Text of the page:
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One way to get Mitt Romney to talk to the press more is yell, "WHAT ABOUT YOUR GAFFES?" as he walks to his car. Another way is to write about what a sweetie-pie his press secretary Rick Gorka is. Gorka is taking some time off after yelling "Kiss my ass. This is a holy site for the Polish people. Show some respect" at reporters at the end of Romney's trip to Poland. In Gorka's moment of professional humiliation, BuzzFeed's McKay Coppins and Zeke Miller offer comfort. Don't hate the Gorka, they say, hate the campaign.

To support this thesis, BuzzFeed offers some nice facts about Gorka. Among them:

  • He's quirky in a mainstream kind of way. "[W]e found his quirks endearing, from his "Seinfeld Quote of the Day" tweets, to his Quixotic support for the perpetually-terrible Cleveland Indians."
  • He's from New Jeresey.
  • He has a girlfriend in New Jersey.
  • He's handy to have around. "Everywhere the press has gone, he's gone, dolling out sub sandwiches at the front of the bus, ushering reporters through Secret Service sweeps, and fielding hotel requests from media members who are trying to stock up on Marriott points… On his first day on the job, he distributed Domino's pizza for the whole crew."
  • He doesn't know things. "But if Gorka has seemed incapable of engaging a reporter's question that doesn't include the word 'unemployment,' it's likely by Boston's design. Firmly outside the candidate's inner-circle, Gorka is privy to little inside information, and even if he was, he wouldn't share it, since he rarely goes on the record."
  • People talked about his birthday in an e-newsletter. "In Florida, some in the traveling press corps returned the favor by throwing a fake birthday party for him, an affair that occupied real estate in Politico's Playbook on two separate days."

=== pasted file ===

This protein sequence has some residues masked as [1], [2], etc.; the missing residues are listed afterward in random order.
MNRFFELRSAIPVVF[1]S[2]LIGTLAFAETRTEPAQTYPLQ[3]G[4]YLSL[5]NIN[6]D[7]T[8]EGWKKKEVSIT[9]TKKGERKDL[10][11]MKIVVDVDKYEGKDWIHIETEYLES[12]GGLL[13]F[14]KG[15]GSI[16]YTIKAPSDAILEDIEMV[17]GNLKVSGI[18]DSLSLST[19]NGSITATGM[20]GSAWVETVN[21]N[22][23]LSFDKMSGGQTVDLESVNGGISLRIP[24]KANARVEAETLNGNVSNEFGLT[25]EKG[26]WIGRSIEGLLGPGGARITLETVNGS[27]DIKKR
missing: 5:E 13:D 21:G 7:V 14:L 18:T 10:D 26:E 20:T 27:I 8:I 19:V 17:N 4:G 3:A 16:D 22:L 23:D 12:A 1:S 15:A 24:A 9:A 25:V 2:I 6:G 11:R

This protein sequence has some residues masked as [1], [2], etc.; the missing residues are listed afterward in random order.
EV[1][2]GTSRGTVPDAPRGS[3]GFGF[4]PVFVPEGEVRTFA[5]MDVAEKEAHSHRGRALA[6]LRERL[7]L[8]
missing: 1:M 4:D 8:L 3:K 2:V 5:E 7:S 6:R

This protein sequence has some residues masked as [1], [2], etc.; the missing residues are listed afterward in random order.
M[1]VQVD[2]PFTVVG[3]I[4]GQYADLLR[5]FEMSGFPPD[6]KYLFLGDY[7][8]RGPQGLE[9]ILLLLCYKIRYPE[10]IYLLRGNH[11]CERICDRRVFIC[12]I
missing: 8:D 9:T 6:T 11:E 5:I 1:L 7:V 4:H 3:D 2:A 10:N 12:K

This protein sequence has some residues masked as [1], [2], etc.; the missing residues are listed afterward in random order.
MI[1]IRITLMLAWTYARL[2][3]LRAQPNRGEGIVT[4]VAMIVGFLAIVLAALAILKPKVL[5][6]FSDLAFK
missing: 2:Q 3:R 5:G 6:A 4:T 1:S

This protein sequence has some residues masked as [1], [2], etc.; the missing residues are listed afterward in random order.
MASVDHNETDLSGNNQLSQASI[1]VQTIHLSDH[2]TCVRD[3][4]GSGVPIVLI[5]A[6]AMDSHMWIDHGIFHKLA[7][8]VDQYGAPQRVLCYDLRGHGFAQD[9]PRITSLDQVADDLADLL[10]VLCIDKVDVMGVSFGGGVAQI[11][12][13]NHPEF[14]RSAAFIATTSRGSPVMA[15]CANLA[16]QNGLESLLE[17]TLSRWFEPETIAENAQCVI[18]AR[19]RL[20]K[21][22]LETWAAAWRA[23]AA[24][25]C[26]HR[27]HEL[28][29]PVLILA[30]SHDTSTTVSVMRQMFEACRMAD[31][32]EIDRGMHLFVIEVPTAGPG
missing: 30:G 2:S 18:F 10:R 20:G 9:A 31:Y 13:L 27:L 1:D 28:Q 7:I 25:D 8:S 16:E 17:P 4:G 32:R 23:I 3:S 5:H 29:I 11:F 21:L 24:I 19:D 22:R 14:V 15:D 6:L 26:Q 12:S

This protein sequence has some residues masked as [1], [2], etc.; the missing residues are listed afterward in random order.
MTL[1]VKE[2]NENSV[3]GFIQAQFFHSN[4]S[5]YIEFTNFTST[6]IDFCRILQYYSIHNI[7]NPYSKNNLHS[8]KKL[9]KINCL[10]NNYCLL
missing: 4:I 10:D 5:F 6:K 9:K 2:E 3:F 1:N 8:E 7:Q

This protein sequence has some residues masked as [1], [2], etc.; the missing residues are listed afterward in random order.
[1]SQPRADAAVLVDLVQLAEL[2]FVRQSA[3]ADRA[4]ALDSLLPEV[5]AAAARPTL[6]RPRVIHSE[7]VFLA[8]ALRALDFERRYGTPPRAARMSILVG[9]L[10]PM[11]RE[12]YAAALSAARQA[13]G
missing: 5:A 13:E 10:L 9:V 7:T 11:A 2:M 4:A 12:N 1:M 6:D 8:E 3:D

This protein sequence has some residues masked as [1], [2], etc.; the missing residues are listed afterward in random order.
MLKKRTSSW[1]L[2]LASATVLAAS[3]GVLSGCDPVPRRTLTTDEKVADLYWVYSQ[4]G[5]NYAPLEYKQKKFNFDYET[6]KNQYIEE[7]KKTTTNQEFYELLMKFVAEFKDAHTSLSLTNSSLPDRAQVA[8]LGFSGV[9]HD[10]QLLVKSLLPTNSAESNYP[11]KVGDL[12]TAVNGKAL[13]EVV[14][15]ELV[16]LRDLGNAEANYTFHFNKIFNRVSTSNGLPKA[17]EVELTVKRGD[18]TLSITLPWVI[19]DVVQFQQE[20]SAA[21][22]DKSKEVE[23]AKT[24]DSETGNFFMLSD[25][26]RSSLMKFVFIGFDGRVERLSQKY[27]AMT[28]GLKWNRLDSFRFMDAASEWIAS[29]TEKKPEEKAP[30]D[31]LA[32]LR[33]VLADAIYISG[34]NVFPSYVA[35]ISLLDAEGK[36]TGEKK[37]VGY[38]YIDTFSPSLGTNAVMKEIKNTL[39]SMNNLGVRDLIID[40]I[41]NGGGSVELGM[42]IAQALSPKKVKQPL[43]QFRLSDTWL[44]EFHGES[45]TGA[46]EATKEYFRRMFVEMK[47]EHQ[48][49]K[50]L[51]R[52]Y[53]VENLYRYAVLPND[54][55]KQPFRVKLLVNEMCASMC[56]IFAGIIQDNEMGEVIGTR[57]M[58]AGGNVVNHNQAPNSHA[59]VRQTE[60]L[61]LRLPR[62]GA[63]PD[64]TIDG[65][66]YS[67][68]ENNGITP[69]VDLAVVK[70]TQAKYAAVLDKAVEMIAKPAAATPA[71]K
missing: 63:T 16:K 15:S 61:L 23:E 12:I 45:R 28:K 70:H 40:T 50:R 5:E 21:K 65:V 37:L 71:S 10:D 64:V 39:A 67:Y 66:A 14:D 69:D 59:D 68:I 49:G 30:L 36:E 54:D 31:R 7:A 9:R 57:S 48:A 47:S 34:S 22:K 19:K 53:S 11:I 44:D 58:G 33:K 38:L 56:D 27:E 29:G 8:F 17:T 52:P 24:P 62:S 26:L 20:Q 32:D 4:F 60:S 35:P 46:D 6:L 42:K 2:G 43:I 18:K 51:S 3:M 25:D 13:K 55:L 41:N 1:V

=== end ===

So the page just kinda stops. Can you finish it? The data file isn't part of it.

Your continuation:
• He can take an insult. Reuters' Sam Youngman told BuzzFeed, "I like Gorka... He can take a punch as well as he can throw one, and he knows how to clock out at the end of the day." (As The Atlantic Wire has discussed previously, we have serious doubts that any of these macho political nerds would throw, could throw, or have ever actually thrown a punch.) 

We asked another reporter who's traveled with Gorka on the campaign trail if this portrait held up. For the most part, it did. Our correspondent wrote:

He always seemed like a nice enough guy in the wrong job. Kind of like a frazzled dad stuck on the world's longest road trip with 20 of the world's most annoying kids. He seemed a bit overwhelmed sometimes — not by logistics, just by us. Part of it was obviously the fact that we just kept pushing him day after day for things he had no way to deliver: access, information, etc...

The other problem is honestly the Romney campaign culture he came out of. They keep periodically realizing they've got a press crisis situation on their hands and then making the kinds of promises everyone makes when they're trying to fix a dysfunctional relationship: we've really changed, this time will be different, we want to give you what you say you need, blah blah blah spincakes. And then within a couple of weeks, it's War of the Roses bad all over again.

But nevertheless, BuzzFeed's stirring defense of Romney's press aide has stirred up some controversy. Sure, Gorka has to be "the messenger for a campaign that often has no message," Politico's Dylan Byers writes. "But presidential campaigns aren't the bush leagues, they're the Olympics." Then Byers makes a good-faith-yet-still-terrible gymnastics metaphor, sullying the most perfect sport ever with the stain of politics. His point is that one must perform when it counts.

Politico's Maggie Haberman suggests that perhaps presidential aides meet some standard of professional courtesy. "I guess I'm just not particularly compelled by the argument that he 'should be nicer' to reporters," BuzzFeed's McKay Coppins tweets. That's right! The niceness should flow the other way!

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